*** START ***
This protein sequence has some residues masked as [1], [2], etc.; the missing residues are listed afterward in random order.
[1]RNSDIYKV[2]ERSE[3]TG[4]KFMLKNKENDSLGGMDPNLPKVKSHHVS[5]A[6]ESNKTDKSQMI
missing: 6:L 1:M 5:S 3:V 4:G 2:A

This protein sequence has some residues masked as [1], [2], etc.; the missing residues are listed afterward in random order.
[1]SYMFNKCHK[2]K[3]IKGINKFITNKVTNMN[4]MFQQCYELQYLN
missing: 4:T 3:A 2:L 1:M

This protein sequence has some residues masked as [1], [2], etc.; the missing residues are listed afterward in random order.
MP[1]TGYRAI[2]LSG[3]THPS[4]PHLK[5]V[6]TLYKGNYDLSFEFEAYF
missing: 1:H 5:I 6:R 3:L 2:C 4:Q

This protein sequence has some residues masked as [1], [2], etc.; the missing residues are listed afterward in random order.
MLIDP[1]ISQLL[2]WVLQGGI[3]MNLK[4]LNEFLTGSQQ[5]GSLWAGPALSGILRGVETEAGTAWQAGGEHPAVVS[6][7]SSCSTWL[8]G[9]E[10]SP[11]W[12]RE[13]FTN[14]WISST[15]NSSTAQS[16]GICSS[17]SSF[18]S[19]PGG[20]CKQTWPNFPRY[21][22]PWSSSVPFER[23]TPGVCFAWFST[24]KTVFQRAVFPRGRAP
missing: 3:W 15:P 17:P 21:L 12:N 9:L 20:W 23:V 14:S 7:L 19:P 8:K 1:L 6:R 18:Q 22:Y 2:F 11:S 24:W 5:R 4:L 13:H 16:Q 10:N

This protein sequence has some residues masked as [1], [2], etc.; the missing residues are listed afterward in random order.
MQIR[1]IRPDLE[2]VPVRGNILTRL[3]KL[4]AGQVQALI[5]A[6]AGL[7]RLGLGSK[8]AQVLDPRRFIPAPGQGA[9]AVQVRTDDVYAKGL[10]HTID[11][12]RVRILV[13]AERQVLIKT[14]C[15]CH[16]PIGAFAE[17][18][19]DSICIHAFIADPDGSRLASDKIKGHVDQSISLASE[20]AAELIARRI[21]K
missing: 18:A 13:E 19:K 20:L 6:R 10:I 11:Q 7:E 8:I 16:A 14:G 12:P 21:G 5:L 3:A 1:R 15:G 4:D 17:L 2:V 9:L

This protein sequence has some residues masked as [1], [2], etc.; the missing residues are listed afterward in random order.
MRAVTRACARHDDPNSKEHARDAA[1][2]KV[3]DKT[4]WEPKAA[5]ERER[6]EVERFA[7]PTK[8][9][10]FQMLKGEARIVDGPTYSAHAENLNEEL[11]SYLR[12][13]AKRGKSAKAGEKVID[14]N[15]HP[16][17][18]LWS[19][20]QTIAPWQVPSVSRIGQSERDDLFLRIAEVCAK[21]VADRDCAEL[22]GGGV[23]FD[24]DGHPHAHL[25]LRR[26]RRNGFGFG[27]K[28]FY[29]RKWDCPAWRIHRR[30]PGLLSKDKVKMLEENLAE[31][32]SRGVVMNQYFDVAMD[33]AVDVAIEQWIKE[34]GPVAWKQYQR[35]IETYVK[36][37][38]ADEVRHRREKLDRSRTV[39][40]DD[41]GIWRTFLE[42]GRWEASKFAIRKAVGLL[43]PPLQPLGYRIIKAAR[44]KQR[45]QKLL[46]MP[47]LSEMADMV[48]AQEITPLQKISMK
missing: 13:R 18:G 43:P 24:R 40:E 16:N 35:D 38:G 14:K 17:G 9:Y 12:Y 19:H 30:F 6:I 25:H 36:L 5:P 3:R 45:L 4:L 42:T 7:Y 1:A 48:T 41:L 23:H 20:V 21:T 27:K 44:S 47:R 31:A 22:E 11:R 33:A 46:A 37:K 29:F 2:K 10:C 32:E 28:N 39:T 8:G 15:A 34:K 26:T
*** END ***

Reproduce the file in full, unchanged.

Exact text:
This protein sequence has some residues masked as [1], [2], etc.; the missing residues are listed afterward in random order.
[1]RNSDIYKV[2]ERSE[3]TG[4]KFMLKNKENDSLGGMDPNLPKVKSHHVS[5]A[6]ESNKTDKSQMI
missing: 6:L 1:M 5:S 3:V 4:G 2:A

This protein sequence has some residues masked as [1], [2], etc.; the missing residues are listed afterward in random order.
[1]SYMFNKCHK[2]K[3]IKGINKFITNKVTNMN[4]MFQQCYELQYLN
missing: 4:T 3:A 2:L 1:M

This protein sequence has some residues masked as [1], [2], etc.; the missing residues are listed afterward in random order.
MP[1]TGYRAI[2]LSG[3]THPS[4]PHLK[5]V[6]TLYKGNYDLSFEFEAYF
missing: 1:H 5:I 6:R 3:L 2:C 4:Q

This protein sequence has some residues masked as [1], [2], etc.; the missing residues are listed afterward in random order.
MLIDP[1]ISQLL[2]WVLQGGI[3]MNLK[4]LNEFLTGSQQ[5]GSLWAGPALSGILRGVETEAGTAWQAGGEHPAVVS[6][7]SSCSTWL[8]G[9]E[10]SP[11]W[12]RE[13]FTN[14]WISST[15]NSSTAQS[16]GICSS[17]SSF[18]S[19]PGG[20]CKQTWPNFPRY[21][22]PWSSSVPFER[23]TPGVCFAWFST[24]KTVFQRAVFPRGRAP
missing: 3:W 15:P 17:P 21:L 12:N 9:L 20:W 23:V 14:S 7:L 19:P 8:K 1:L 6:R 18:Q 22:Y 2:F 11:S 24:W 5:R 4:L 13:H 16:Q 10:N

This protein sequence has some residues masked as [1], [2], etc.; the missing residues are listed afterward in random order.
MQIR[1]IRPDLE[2]VPVRGNILTRL[3]KL[4]AGQVQALI[5]A[6]AGL[7]RLGLGSK[8]AQVLDPRRFIPAPGQGA[9]AVQVRTDDVYAKGL[10]HTID[11][12]RVRILV[13]AERQVLIKT[14]C[15]CH[16]PIGAFAE[17][18][19]DSICIHAFIADPDGSRLASDKIKGHVDQSISLASE[20]AAELIARRI[21]K
missing: 18:A 13:E 19:K 20:L 6:R 10:I 11:Q 7:E 8:I 16:A 14:G 12:P 21:G 5:L 3:A 1:R 15:G 4:D 17:L 2:V 9:L

This protein sequence has some residues masked as [1], [2], etc.; the missing residues are listed afterward in random order.
MRAVTRACARHDDPNSKEHARDAA[1][2]KV[3]DKT[4]WEPKAA[5]ERER[6]EVERFA[7]PTK[8][9][10]FQMLKGEARIVDGPTYSAHAENLNEEL[11]SYLR[12][13]AKRGKSAKAGEKVID[14]N[15]HP[16][17][18]LWS[19][20]QTIAPWQVPSVSRIGQSERDDLFLRIAEVCAK[21]VADRDCAEL[22]GGGV[23]FD[24]DGHPHAHL[25]LRR[26]RRNGFGFG[27]K[28]FY[29]RKWDCPAWRIHRR[30]PGLLSKDKVKMLEENLAE[31][32]SRGVVMNQYFDVAMD[33]AVDVAIEQWIKE[34]GPVAWKQYQR[35]IETYVK[36][37][38]ADEVRHRREKLDRSRTV[39][40]DD[41]GIWRTFLE[42]GRWEASKFAIRKAVGLL[43]PPLQPLGYRIIKAAR[44]KQR[45]QKLL[46]MP[47]LSEMADMV[48]AQEITPLQKISMK
missing: 13:R 18:G 43:P 24:R 40:E 16:N 35:D 38:G 14:K 17:G 9:Y 12:Y 19:H 30:F 6:I 25:H 36:L 5:P 3:R 45:L 4:L 42:T 7:Y 1:A 48:T 41:L 23:H 20:V 21:T 27:K 44:S 47:R 31:A 22:E 11:R 33:A 46:A 37:K 29:F 2:K 10:C 32:E 28:N 39:T 8:G 15:A 34:K 26:T